A federal jury in California handed down a verdict Thursday about an aspect of software development that most of us will never see firsthand but that still affects our digital lives.
That jury’s decision means Google owes Oracle none of the $9.3 billion it demanded for the non-existent offense of duplicating the functions of Oracle’s Java software in the code of its Android operating system.
Oracle (ORCL) threw an army of lawyers into this quest to punish Google (GOOG) for a common coding practice that pretty much everybody else in computing accepts as legal and fair: re-implementing features built into one piece of software to allow other programs to work with it.
This isn’t just a win for Google: Had this case gone the other way, it would have made a vast expanse of software development a permission-first environment. Now, coders don’t have to ask permission ... but they may still need to seek forgiveness, because the jury’s verdict doesn’t offset how far off the rails this case has gone in six years.
“API” in as few words as possible
In its lawsuit Oracle claimed Google violated copyright law by re-implementing Application Programming Interfaces, or APIs. These are frameworks that allow one program to perform a task for another. For example, when I run Chrome on my Mac, Google’s browser “calls on” Mac APIs for things like saving my settings or displaying a dialog box.
Here’s a simpler way to think about this: If a program is a Lego block, the API performs the function of the bumps on the block that let other Legos click on to it.
Until Oracle v. Google, the coding community generally accepted the right of a third company to write code providing the same functions as the original API — the equivalent of putting Lego-shaped bumps on a plastic shape that’s not a Lego.
That’s what Android’s architects did before its 2008 debut. They wanted to let the developers of apps written in the Java programming language move them to Android without ripping out the code calling on Java APIs. They wrote new code in Android that provided the same functions — so those Java apps would work with less rewriting.
The company behind Java, Sun Microsystems, did not object; CEO Jonathan Schwartz even congratulated Google in a since-deleted blog post.
Again, this wasn’t about stealing existing code, but about writing software to do the same thing.
A copyright battle that spans six years
But in 2009, Oracle bought Sun. A year later, Oracle filed a lawsuit accusing Google of infringing copyrights and patents it asserted in Java’s APIs. Oracle wanted $2.6 billion.
Two years later, a federal jury in California rejected the patent claims and held Google had infringed some of Oracle’s copyrights. However, Judge William Alsup, who had written software before and learned some Java for the case, then overruled them, holding the APIs at issue were not copyrightable.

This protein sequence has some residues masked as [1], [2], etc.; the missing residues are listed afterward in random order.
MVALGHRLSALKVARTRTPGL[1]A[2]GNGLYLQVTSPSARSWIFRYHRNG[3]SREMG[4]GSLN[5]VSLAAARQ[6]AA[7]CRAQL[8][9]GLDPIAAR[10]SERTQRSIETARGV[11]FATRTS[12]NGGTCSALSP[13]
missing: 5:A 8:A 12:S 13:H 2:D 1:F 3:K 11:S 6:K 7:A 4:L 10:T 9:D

API's shouldn't be copyrightable. Copyright protects specific lines of code but not the functions they provide — in the same way you can copyright the “substantial literary expression” of a recipe but not the substance of its instructions.
Oracle appealed, and because its original suit involved patent claims, the appeal went to the US Court of Appeals for the Federal Circuit, (known as the CAFC) a venue in Washington set up to handle patent claims. The court — which has a reputation for being far too generous to plaintiffs in intellectual-property litigation — threw out Alsup’s ruling and declared the APIs were indeed entitled to copyright protection.
That sent the case back to the California court, where Oracle upped its demands to $9.3 billion. Google responded by arguing that re-implementing Java APIs fell under copyright law’s“fair use” defense — which allows the use of copyrighted material in certain circumstances without the copyright owner’s permission. A jury agreed with Google Thursday.
This fight may not be over
This is not an unalloyed win for software development, though. The “fair use” doctrine can’t stop you from being sued; you can only raise it as a defense after you get dragged into court and start racking up legal bills.
If the ruling stands, developers will want to consider the litigiousness of a company with an API they want to re-implement. That could thwart the development of third-party tools like the Samba software that connects Linux and Unix computers to Windows networks, which was originally developed without Microsoft’s help or permission.
First, though, you can expect Oracle to appeal once again. If the CAFC overturns the jury verdict, Google would almost certainly appeal the case to the Supreme Court. However, the high court already declined to take up Google’s challenge to the CAFC’s earlier verdict last year.
If the lower appeals court gets the final say, that’s a worst-case scenario — not so much for Google, which can come up with $9 billion, but for everybody else who wants to make software more compatible without groveling for permission first.
In a best-case scenario, the Supreme Court would take the Google/Oracle case this time and rule once and for all that APIs aren’t entitled to copyright protection.
That is how this story ought to end. The Constitution itself asserts that copyright law exists only “to promote the Progress of Science and useful Arts.” By going after Google at the cost of turning a common coding practice into lawsuit bait, Oracle is doing the opposite.